What if Botox inhibits our ability to develop emotions along with the paralyzed muscles that give us the ability to show facial expressions? Well, a new study suggests just that. USA Today reports that facial expression is key in the process of developing our emotions. "Researchers at Barnard College in New York City found that facial expressions appear to play a role in how your emotions develop, not just in how you display them for others to see." In essence, when the toxin is injected, it not only inhibits the expression in our face by temporarily paralyzing the surrounding muscles, it also inhibits the ability for us to actually feel them. This does pose one positive however, researchers now have the opportunity to study the effects of emotional expression and the sensory feedback it sends to the brain once the Botox is injected. Since the biological existence of expression in the face is not just to display to others your emotions so others can react accordingly (i.e. body language), it actually greatly affects (in some ways) the person who is "feeling" the expression. This makes me wonder if the reverse effect is possible, that is if we decide to smile more, or "express" happiness upon our faces, would we be able to influence our brains to feel happier too?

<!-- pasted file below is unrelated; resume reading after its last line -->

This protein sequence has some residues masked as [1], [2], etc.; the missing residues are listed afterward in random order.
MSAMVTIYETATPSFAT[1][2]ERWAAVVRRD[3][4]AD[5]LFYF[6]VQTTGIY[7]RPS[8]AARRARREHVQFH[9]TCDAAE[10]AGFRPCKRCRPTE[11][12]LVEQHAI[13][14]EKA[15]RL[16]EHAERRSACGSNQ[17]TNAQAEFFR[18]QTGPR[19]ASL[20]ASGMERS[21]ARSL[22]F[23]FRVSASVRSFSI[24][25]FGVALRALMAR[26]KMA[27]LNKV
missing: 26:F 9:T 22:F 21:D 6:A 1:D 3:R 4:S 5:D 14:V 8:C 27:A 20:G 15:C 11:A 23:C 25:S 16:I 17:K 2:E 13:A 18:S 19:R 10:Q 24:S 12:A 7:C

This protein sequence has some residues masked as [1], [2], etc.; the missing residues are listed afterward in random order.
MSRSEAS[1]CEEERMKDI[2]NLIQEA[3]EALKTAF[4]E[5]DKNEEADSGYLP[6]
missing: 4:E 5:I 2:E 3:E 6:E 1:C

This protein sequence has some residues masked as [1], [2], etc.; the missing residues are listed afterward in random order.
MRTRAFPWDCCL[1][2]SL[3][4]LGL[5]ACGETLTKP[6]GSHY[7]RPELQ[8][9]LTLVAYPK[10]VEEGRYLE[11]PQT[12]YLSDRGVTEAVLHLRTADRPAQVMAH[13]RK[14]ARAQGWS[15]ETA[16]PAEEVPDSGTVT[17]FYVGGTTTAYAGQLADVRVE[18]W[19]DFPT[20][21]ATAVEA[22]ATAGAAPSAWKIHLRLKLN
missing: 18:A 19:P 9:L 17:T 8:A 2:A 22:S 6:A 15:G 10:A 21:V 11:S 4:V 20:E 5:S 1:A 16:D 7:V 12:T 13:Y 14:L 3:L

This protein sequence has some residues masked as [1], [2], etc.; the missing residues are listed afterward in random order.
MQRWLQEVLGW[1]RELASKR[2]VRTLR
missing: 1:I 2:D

"In a bigger picture sense, the work fits with common beliefs, such as 'fake it till you make it,'" said study co-author Joshua Davis, a psychology professor at Barnard College. Davis explained that "with Botox, a person can respond otherwise normally to an emotional event, e.g., a sad movie scene, but will have less movement in the facial muscles that have been injected, and therefore less feedback to the brain about such facial expressivity. It thus allows for a test of whether facial expressions and the sensory feedback from them to the brain can influence our emotions."
More and more actors are going under the knife to retain their beauty, and whether or not they are receiving optimal results (we've all seen the epitome of plastic-surgery-gone-wrong Joan Rivers), it seems totally contradictory that people in the acting business would go anywhere near a Botox needle. With so much pressure on Hollywood to look young and beautiful -- regardless of actual age -- how do actors and actresses continue to work on developing the characters they play, and "acting natural" on the big screen, when their ability to express facial emotion is inhibited? In fact, the cases of Botox injections I have seen in person don't really live up to the standards of beauty I believe in. The trade-off between reducing lines and wrinkles and looking flat-out fake just does not seem worth it to me. What do you think?